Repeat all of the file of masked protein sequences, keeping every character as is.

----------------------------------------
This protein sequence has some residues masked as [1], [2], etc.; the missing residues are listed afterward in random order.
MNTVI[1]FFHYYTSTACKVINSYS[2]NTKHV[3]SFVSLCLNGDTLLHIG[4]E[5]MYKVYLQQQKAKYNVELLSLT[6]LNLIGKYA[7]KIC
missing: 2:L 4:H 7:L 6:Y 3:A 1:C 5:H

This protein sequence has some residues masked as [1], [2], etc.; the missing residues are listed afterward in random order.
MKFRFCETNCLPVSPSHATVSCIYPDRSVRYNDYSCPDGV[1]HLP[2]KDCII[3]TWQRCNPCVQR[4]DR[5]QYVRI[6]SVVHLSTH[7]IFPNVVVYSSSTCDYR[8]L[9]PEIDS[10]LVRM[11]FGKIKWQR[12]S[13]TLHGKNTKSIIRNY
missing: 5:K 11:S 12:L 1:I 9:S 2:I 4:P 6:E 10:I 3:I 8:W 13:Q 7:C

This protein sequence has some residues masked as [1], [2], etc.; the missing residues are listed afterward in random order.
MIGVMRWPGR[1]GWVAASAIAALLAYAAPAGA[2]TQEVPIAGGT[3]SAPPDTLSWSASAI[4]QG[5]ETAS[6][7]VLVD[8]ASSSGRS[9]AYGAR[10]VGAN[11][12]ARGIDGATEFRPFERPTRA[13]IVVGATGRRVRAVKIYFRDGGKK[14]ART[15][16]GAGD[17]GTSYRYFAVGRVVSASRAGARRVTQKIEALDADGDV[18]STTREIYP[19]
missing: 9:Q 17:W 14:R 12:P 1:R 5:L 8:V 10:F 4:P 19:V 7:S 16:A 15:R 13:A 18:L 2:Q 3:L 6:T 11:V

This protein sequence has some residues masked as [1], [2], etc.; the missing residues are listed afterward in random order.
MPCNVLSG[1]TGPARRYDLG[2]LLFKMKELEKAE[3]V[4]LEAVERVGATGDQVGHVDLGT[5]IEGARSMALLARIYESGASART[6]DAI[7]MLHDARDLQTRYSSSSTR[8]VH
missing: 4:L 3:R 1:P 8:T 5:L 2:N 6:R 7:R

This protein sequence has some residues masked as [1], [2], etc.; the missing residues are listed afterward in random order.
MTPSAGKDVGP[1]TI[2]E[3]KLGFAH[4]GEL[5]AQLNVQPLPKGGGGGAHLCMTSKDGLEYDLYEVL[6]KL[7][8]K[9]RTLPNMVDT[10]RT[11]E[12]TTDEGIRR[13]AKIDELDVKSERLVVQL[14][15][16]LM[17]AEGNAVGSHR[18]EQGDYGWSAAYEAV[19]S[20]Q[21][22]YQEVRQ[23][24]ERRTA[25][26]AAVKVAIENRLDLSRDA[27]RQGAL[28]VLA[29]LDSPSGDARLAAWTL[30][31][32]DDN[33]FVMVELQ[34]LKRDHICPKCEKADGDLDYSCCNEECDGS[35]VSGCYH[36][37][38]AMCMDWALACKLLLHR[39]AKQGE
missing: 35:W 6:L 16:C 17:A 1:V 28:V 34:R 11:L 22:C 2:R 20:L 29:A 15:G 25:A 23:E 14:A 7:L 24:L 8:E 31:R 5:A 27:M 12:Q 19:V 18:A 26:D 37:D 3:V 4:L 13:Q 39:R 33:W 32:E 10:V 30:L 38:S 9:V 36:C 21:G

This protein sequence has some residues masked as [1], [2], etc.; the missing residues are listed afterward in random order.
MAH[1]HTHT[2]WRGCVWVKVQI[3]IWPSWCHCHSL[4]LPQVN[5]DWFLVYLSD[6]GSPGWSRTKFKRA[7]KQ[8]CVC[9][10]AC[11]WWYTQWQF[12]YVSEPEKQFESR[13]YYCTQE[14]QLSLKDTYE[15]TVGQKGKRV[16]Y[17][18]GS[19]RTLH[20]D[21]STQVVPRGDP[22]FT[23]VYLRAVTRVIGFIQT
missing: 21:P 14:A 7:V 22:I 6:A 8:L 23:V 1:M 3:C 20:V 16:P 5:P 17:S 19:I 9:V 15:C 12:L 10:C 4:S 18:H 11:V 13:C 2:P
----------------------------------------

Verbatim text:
This protein sequence has some residues masked as [1], [2], etc.; the missing residues are listed afterward in random order.
MNTVI[1]FFHYYTSTACKVINSYS[2]NTKHV[3]SFVSLCLNGDTLLHIG[4]E[5]MYKVYLQQQKAKYNVELLSLT[6]LNLIGKYA[7]KIC
missing: 2:L 4:H 7:L 6:Y 3:A 1:C 5:H

This protein sequence has some residues masked as [1], [2], etc.; the missing residues are listed afterward in random order.
MKFRFCETNCLPVSPSHATVSCIYPDRSVRYNDYSCPDGV[1]HLP[2]KDCII[3]TWQRCNPCVQR[4]DR[5]QYVRI[6]SVVHLSTH[7]IFPNVVVYSSSTCDYR[8]L[9]PEIDS[10]LVRM[11]FGKIKWQR[12]S[13]TLHGKNTKSIIRNY
missing: 5:K 11:S 12:L 1:I 9:S 2:I 4:P 6:E 10:I 3:I 8:W 13:Q 7:C

This protein sequence has some residues masked as [1], [2], etc.; the missing residues are listed afterward in random order.
MIGVMRWPGR[1]GWVAASAIAALLAYAAPAGA[2]TQEVPIAGGT[3]SAPPDTLSWSASAI[4]QG[5]ETAS[6][7]VLVD[8]ASSSGRS[9]AYGAR[10]VGAN[11][12]ARGIDGATEFRPFERPTRA[13]IVVGATGRRVRAVKIYFRDGGKK[14]ART[15][16]GAGD[17]GTSYRYFAVGRVVSASRAGARRVTQKIEALDADGDV[18]STTREIYP[19]
missing: 9:Q 17:W 14:R 12:P 1:R 5:L 8:V 10:F 4:P 19:V 7:S 16:A 15:R 13:A 18:L 2:Q 3:L 6:T 11:V

This protein sequence has some residues masked as [1], [2], etc.; the missing residues are listed afterward in random order.
MPCNVLSG[1]TGPARRYDLG[2]LLFKMKELEKAE[3]V[4]LEAVERVGATGDQVGHVDLGT[5]IEGARSMALLARIYESGASART[6]DAI[7]MLHDARDLQTRYSSSSTR[8]VH
missing: 4:L 3:R 1:P 8:T 5:L 2:N 6:R 7:R

This protein sequence has some residues masked as [1], [2], etc.; the missing residues are listed afterward in random order.
MTPSAGKDVGP[1]TI[2]E[3]KLGFAH[4]GEL[5]AQLNVQPLPKGGGGGAHLCMTSKDGLEYDLYEVL[6]KL[7][8]K[9]RTLPNMVDT[10]RT[11]E[12]TTDEGIRR[13]AKIDELDVKSERLVVQL[14][15][16]LM[17]AEGNAVGSHR[18]EQGDYGWSAAYEAV[19]S[20]Q[21][22]YQEVRQ[23][24]ERRTA[25][26]AAVKVAIENRLDLSRDA[27]RQGAL[28]VLA[29]LDSPSGDARLAAWTL[30][31][32]DDN[33]FVMVELQ[34]LKRDHICPKCEKADGDLDYSCCNEECDGS[35]VSGCYH[36][37][38]AMCMDWALACKLLLHR[39]AKQGE
missing: 35:W 6:L 16:C 17:A 1:V 28:V 34:R 11:L 22:C 2:R 20:L 29:A 15:G 25:A 23:E 14:A 7:L 24:L 8:E 31:R 5:A 27:M 12:Q 19:V 18:A 26:D 37:D 3:V 4:L 13:Q 39:R 33:W 32:E 10:V 30:L 38:S 9:V 36:C 21:G

This protein sequence has some residues masked as [1], [2], etc.; the missing residues are listed afterward in random order.
MAH[1]HTHT[2]WRGCVWVKVQI[3]IWPSWCHCHSL[4]LPQVN[5]DWFLVYLSD[6]GSPGWSRTKFKRA[7]KQ[8]CVC[9][10]AC[11]WWYTQWQF[12]YVSEPEKQFESR[13]YYCTQE[14]QLSLKDTYE[15]TVGQKGKRV[16]Y[17][18]GS[19]RTLH[20]D[21]STQVVPRGDP[22]FT[23]VYLRAVTRVIGFIQT
missing: 21:P 14:A 7:V 22:I 6:A 8:L 23:V 1:M 3:C 20:V 16:P 5:P 17:S 19:I 9:V 15:C 12:L 10:C 4:S 18:H 11:V 13:C 2:P